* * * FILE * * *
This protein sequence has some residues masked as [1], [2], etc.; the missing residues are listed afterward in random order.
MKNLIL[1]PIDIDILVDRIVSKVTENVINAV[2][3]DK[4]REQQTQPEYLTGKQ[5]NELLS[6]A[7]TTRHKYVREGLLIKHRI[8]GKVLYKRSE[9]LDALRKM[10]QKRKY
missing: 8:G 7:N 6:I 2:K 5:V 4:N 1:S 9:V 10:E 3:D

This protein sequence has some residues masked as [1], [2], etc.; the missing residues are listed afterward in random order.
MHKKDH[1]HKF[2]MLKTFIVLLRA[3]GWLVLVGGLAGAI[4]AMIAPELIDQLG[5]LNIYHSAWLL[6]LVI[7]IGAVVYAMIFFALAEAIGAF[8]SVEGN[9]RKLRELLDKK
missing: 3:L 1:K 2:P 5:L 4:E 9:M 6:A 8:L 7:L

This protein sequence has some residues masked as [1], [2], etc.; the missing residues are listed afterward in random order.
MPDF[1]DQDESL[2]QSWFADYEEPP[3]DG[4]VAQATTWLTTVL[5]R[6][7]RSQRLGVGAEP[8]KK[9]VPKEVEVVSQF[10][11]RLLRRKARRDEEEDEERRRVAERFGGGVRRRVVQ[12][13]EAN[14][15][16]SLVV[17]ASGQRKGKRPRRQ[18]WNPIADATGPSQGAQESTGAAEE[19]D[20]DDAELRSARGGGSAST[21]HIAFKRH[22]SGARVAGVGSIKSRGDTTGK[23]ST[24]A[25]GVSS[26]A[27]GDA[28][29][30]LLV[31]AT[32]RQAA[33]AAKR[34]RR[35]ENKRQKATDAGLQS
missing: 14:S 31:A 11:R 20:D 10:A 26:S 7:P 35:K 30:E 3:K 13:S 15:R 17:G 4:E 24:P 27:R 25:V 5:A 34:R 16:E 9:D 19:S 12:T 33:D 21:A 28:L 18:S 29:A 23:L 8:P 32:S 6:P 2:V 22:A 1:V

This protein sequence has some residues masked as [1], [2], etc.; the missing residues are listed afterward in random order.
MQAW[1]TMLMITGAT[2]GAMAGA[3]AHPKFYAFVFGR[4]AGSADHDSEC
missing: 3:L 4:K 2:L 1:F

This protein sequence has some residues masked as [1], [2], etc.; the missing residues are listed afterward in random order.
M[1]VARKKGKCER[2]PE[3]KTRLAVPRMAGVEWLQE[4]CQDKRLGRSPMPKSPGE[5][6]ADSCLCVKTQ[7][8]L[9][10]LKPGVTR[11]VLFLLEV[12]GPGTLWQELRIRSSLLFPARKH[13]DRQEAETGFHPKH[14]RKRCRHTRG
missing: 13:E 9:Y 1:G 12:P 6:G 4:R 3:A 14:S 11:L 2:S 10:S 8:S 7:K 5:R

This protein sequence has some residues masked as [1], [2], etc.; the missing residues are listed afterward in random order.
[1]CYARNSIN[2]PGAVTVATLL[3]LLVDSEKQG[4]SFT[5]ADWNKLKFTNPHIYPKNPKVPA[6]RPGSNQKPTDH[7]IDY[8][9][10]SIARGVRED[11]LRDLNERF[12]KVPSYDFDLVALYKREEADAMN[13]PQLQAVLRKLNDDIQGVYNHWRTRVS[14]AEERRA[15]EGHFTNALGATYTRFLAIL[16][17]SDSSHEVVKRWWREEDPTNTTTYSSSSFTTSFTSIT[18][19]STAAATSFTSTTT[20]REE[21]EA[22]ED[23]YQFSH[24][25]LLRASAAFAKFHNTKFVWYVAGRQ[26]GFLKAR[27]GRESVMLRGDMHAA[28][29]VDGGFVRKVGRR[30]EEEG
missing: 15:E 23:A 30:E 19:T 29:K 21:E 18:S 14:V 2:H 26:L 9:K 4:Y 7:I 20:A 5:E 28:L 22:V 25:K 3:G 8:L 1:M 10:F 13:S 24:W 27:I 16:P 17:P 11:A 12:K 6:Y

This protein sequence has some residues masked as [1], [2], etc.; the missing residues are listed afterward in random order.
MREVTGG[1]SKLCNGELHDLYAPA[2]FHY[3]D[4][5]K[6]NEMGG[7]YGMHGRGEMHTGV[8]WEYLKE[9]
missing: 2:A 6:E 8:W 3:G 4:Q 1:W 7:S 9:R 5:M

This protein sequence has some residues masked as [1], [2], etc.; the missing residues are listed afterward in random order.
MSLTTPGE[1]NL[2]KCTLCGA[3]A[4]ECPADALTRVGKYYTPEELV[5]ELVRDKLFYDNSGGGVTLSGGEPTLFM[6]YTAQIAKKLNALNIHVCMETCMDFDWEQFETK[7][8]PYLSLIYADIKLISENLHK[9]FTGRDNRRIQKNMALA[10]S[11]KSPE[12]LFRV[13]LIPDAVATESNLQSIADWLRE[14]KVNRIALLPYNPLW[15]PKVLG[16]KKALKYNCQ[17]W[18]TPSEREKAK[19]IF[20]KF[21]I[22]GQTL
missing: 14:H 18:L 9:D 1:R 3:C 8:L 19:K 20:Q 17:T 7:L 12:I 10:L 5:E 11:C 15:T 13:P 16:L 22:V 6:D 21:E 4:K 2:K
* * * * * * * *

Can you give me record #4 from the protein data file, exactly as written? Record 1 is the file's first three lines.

This protein sequence has some residues masked as [1], [2], etc.; the missing residues are listed afterward in random order.
MQAW[1]TMLMITGAT[2]GAMAGA[3]AHPKFYAFVFGR[4]AGSADHDSEC
missing: 3:L 4:K 2:L 1:F